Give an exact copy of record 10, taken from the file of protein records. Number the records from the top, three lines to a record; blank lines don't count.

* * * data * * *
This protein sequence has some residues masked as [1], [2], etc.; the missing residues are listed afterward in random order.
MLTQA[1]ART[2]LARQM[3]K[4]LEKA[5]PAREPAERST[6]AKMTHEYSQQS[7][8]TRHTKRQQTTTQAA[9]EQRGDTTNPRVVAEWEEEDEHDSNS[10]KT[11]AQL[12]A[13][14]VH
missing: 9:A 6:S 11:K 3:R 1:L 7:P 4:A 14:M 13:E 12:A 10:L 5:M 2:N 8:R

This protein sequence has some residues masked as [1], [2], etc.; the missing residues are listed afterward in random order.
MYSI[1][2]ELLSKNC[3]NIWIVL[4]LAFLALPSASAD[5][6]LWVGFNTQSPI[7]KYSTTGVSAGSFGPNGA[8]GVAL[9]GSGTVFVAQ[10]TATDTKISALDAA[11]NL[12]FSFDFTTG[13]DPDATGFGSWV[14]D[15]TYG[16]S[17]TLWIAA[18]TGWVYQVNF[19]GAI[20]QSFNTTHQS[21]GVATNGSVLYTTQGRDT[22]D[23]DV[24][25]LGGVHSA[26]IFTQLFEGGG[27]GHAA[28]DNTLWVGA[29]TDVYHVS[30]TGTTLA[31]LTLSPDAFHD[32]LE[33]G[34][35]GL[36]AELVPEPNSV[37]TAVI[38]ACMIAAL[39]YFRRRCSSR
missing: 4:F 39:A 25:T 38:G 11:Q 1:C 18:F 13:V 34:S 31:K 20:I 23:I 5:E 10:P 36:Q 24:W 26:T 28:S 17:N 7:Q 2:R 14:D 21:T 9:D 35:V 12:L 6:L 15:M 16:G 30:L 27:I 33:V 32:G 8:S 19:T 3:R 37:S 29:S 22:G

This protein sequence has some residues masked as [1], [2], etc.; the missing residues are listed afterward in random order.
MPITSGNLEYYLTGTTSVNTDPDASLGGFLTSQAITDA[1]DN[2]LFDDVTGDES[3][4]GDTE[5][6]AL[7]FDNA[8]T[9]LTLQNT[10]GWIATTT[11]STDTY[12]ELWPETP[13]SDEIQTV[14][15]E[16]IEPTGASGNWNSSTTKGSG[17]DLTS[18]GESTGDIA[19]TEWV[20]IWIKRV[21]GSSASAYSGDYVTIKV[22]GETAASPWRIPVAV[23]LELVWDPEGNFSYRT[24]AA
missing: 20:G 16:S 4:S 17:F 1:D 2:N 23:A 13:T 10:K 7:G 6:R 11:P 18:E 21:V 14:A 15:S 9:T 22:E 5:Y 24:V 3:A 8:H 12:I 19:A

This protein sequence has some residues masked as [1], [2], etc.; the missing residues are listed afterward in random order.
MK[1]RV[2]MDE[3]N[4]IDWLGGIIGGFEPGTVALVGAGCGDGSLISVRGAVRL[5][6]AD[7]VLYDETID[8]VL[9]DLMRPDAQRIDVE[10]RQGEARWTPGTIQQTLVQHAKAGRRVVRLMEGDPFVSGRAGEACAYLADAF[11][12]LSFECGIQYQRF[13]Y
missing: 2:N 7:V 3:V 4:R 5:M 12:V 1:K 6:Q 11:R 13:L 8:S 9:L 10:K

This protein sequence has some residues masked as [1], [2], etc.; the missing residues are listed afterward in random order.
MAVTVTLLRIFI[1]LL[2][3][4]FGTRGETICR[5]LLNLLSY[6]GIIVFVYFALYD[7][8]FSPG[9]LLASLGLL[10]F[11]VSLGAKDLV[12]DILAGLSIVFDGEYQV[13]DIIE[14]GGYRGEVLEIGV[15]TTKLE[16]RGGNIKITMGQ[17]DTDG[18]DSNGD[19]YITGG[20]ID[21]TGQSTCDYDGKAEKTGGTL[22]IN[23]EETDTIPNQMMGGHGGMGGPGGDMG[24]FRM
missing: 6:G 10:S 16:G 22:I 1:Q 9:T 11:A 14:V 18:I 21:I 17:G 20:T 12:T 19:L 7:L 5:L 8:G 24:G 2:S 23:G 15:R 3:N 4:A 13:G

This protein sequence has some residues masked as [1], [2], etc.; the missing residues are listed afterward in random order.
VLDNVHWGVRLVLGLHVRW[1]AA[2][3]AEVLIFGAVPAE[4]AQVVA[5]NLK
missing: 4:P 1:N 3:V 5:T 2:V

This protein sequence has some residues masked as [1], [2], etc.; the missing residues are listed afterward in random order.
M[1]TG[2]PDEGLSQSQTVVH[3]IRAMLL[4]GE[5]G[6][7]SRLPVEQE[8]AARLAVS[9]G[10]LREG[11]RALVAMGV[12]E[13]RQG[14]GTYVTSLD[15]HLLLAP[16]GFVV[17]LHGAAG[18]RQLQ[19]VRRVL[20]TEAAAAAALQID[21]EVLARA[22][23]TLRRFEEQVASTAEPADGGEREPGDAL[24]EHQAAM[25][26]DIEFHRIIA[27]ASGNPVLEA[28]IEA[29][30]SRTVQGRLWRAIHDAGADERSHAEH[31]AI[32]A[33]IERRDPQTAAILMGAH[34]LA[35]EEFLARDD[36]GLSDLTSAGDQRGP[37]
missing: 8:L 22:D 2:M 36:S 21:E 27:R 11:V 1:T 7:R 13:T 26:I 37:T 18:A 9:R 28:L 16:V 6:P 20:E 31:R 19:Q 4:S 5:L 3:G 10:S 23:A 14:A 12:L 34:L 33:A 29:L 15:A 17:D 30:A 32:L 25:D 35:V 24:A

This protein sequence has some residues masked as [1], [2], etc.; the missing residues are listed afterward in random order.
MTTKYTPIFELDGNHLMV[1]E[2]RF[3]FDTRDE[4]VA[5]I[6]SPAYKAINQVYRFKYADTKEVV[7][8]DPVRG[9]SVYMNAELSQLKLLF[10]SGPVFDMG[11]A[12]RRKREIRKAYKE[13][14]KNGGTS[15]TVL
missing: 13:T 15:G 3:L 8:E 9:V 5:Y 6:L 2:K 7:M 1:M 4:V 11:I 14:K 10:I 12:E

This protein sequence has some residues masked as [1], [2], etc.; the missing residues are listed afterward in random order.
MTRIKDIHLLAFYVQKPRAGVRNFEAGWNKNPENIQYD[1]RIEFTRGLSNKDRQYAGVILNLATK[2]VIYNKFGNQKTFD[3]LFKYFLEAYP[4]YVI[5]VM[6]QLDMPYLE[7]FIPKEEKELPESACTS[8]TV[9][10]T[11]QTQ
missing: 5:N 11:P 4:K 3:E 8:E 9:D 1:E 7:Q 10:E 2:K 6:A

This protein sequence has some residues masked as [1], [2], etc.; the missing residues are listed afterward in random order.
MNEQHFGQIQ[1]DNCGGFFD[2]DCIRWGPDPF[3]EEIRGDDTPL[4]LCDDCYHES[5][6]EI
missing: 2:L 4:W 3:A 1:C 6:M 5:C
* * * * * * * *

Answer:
This protein sequence has some residues masked as [1], [2], etc.; the missing residues are listed afterward in random order.
MNEQHFGQIQ[1]DNCGGFFD[2]DCIRWGPDPF[3]EEIRGDDTPL[4]LCDDCYHES[5][6]EI
missing: 2:L 4:W 3:A 1:C 6:M 5:C